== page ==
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Behavioral responses to romantic rival threat

Walsh, Rebecca M. (2017) Behavioral responses to romantic rival threat. Master's Thesis, University of Pittsburgh. (Unpublished)

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Abstract

The ways in which people (targets) behave in response to romantic rivals—people who may capture their romantic partner’s interest—may have implications for important relational processes. The present study examined the effects of romantic rival threat on targets’ responsiveness toward their partners. In accordance with risk regulation theory, I predicted that targets’ levels of trait self-esteem would modulate their responsiveness when faced with rival threat: I hypothesized that when under high (vs. low) rival threat, low self-esteem targets (LSEs) —who readily detect signs of relationship threat and subsequently self-protectively distance themselves from their partners (Murray, Holmes, & Collins, 2006)—would decrease their responsiveness, whereas high self-esteem targets (HSEs)—who typically maintain or even increase their connection with their partners when under threat (Murray et al., 2006)—would behave just as (if not more) responsively. I further predicted that an increase in state jealousy would explain why LSEs would reduce their responsiveness under high (vs. low) threat. One-hundred and thirty-seven couples participated in a lab study, in which I measured targets' trait self-esteem, experimentally manipulated rival threat, and examined the effects of rival threat condition on targets' feelings of state jealousy and on targets' responsiveness (coder-rated and self-reported) to a negative disclosure from their partner. As expected, LSE targets were more likely to report feeling jealous in the high (vs. low) threat condition; HSE targets’ likelihood of jealousy was unaffected by condition. However, target self-esteem did not interact with condition to predict responsiveness. Unexpectedly, targets who received a disclosure in which their partners expressed more positivity (while discussing a negative event) tended to behave more responsively than targets who received a disclosure in which their partners expressed less positivity, but this association only emerged in the high threat condition. Possible reasons for the observed pattern of results are discussed.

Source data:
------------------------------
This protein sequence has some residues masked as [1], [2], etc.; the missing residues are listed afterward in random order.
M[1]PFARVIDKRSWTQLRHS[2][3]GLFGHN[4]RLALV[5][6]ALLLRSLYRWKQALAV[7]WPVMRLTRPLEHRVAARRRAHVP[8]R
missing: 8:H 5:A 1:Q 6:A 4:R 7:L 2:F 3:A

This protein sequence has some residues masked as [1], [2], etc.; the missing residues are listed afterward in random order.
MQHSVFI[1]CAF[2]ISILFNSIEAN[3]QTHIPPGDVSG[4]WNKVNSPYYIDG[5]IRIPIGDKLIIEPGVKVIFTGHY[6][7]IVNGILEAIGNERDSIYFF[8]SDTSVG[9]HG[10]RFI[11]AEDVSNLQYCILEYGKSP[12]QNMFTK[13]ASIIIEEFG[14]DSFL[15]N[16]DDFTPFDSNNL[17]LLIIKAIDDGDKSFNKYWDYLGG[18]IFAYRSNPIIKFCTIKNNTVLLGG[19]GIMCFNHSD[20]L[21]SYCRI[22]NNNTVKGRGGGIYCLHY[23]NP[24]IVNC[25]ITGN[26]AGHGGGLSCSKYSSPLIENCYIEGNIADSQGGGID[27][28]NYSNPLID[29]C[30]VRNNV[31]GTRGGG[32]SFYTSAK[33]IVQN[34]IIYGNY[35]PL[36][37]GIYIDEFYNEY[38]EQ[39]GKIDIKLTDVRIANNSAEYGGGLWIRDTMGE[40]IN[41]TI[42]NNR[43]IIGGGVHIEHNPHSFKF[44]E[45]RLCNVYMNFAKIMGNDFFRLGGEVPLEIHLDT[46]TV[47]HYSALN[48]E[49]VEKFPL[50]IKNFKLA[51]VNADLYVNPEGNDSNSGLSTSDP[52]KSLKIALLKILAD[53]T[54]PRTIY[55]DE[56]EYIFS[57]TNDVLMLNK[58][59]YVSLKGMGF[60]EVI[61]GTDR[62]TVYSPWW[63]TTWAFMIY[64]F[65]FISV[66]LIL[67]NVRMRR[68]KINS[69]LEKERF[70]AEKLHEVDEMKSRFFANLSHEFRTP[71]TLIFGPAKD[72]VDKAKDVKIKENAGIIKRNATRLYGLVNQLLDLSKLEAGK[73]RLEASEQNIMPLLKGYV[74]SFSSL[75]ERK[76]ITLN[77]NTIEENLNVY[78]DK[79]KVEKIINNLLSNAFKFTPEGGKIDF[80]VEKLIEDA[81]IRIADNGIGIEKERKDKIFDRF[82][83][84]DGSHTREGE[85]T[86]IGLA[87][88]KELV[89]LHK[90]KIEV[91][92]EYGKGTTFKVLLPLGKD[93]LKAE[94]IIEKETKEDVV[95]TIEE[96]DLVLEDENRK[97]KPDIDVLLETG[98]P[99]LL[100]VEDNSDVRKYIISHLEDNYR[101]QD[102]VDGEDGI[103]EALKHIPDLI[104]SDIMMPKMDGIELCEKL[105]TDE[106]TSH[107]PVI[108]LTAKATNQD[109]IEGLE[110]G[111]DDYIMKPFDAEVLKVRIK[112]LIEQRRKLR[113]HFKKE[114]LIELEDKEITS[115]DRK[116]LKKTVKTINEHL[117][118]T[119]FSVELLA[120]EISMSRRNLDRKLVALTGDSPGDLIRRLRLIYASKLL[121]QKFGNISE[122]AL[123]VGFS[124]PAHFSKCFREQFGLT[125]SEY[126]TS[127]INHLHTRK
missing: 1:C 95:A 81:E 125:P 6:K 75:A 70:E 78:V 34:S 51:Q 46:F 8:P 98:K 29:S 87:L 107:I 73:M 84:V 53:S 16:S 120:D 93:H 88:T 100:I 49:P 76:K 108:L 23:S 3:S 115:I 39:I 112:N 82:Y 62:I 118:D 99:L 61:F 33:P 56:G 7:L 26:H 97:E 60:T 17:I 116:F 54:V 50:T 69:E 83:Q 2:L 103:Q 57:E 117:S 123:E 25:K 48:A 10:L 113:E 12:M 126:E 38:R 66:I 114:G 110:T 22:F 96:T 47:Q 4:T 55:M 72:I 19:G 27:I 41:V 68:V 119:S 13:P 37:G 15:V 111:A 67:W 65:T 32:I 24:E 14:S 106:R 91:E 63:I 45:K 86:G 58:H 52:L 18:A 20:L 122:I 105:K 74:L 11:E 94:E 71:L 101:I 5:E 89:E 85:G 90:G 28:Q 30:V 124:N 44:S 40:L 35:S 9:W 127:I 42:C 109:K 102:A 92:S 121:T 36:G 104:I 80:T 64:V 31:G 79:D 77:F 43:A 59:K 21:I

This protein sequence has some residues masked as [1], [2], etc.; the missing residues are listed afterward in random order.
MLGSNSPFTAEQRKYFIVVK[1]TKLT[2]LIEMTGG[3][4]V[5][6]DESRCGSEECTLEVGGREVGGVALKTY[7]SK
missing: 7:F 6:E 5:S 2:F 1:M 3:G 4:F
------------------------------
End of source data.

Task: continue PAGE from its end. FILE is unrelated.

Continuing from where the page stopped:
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Details

Item Type: University of Pittsburgh ETD
Status: Unpublished
Creators/Authors:
CreatorsEmailPitt UsernameORCID
Walsh, Rebecca M.rew68@pitt.edurew68
ETD Committee:
TitleMemberEmail AddressPitt UsernameORCID
Committee ChairForest, Amandaforest@pitt.edu
Committee MemberBinning, Kevinbinning@pitt.edu
Committee MemberLevine, Johnlevine@pitt.edu
Date: 30 November 2017
Date Type: Submission
Defense Date: 16 June 2017
Approval Date: 8 October 2021
Submission Date: 23 January 2018
Access Restriction: No restriction; Release the ETD for access worldwide immediately.
Number of Pages: 68
Institution: University of Pittsburgh
Schools and Programs: Dietrich School of Arts and Sciences > Psychology
Degree: MS - Master of Science
Thesis Type: Master's Thesis
Refereed: No
Uncontrolled Keywords: romantic jealousy; partner responsiveness
Date Deposited: 08 Oct 2021 18:52
Last Modified: 08 Oct 2021 18:52
URI: http://d-scholarship.pitt.edu/id/eprint/41563

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